Getting Aggregate Functions to Go Horizontal

I want to continually make the point that nearly everything I post in this corner of the interwebs can be categorized as “Things I have learned” and not “Things I have made.” Despite my years of work with SQL Server databases, I have used learned concepts from others far more than I have discovered myself. And I’m not ashamed to say this, because for any given task we can either reinvent the proverbial wheel or we can use one of the many wheels in working condition that are already in existence. I would like to think my employers don’t care who made it, so long as it’s a correct, timely, and scalable solution.

Which brings us to Sven. Well, almost.

That being said, I will also endeavor to attribute my acquired knowledge shown here to whatever source is appropriate. I’d like to think I know a thing or two about this SQL stuff, but I wasn’t born knowing it so it would be foolish of me to write as if that were the case. Every day, with every line of T-SQL I write, I am standing on the shoulders of the various giants who have gone before me and shared something with me, whether by personal or mass communications.

Which now brings us to Sven. OK, not quite yet. Soon.

Early last week I was asked by one of our developers if there was a way to find the minimum value for a record across multiple columns. As most of you know, MIN and other aggregate functions work vertically, which means they read the data in a single column* across multiple records. What we were discussion was the opposite, and he was trying to use a PIVOT function and was getting all flustered and frustrated. Flustrated.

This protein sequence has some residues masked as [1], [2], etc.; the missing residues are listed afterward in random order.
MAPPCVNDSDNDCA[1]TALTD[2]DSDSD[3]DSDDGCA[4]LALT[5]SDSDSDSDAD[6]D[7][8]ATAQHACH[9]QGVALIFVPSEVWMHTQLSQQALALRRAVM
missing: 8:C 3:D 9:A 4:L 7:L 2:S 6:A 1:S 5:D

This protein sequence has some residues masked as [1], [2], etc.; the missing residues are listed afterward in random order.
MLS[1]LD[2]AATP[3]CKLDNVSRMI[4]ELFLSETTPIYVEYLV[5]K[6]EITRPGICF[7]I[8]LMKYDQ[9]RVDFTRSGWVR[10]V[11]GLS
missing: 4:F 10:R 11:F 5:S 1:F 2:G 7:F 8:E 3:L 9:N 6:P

(*It is possible to aggregate for multiple columns vertically, but that’s a different post for a different day.)

Anyhow, I recall a solution but I couldn’t remember the exact syntax, so after like 60 seconds of furious search engine abuse I found the Stack Overflow post with good old Sven and his 660+ up votes. It’s an informative thread, so I recommend you read it.

In case you don’t feel like clicking through, shame on you. In case you have no shame, the solution is to affectively create a subquery with VALUES of data from the columns after the data has been read, which helps minimize your data reads. And minimal data reads is a good thing.

Here’s a fun version you can try, where the low value is cleverly obvious by being the same as the record ID.

       ID int
       , Col1 int
       , Col2 int
       , Col3 int
       , Col4 int
       , Col5 int
INSERT #Test VALUES (1, 1, 2, 3, 4, 5)
INSERT #Test VALUES (2, 100, 2, 300, 400, 500)
INSERT #Test VALUES (3, 10, 20, 3, 40, 50)
INSERT #Test VALUES (4, 11, 21, 31, 4, 51)
INSERT #Test VALUES (5, 19, 29, 39, 49, 5)
                 SELECT MIN(Col)
                 FROM (VALUES (Col1), (Col2), (Col3), (Col4), (Col5)) AS v (Col)
                 ) AS MinCol
FROM #Test

Important Note: This only works if your SQL Server version is at least 2008

Semi-Important Note: If you’re querying millions of records, you probably want to have a covering index for these columns

Really Fun Note: You can actually use this solution with any Aggregate Function like SUM, AVG, STDDEV, etc. Just remember that if you use COUNT it COUNTS any NULL values, whereas the others functions do not. But then again, I have no idea why you would use COUNT in this situation.

Now go forth and stand on the shoulders of giants for yourself. And be sure to give Sven an up vote.

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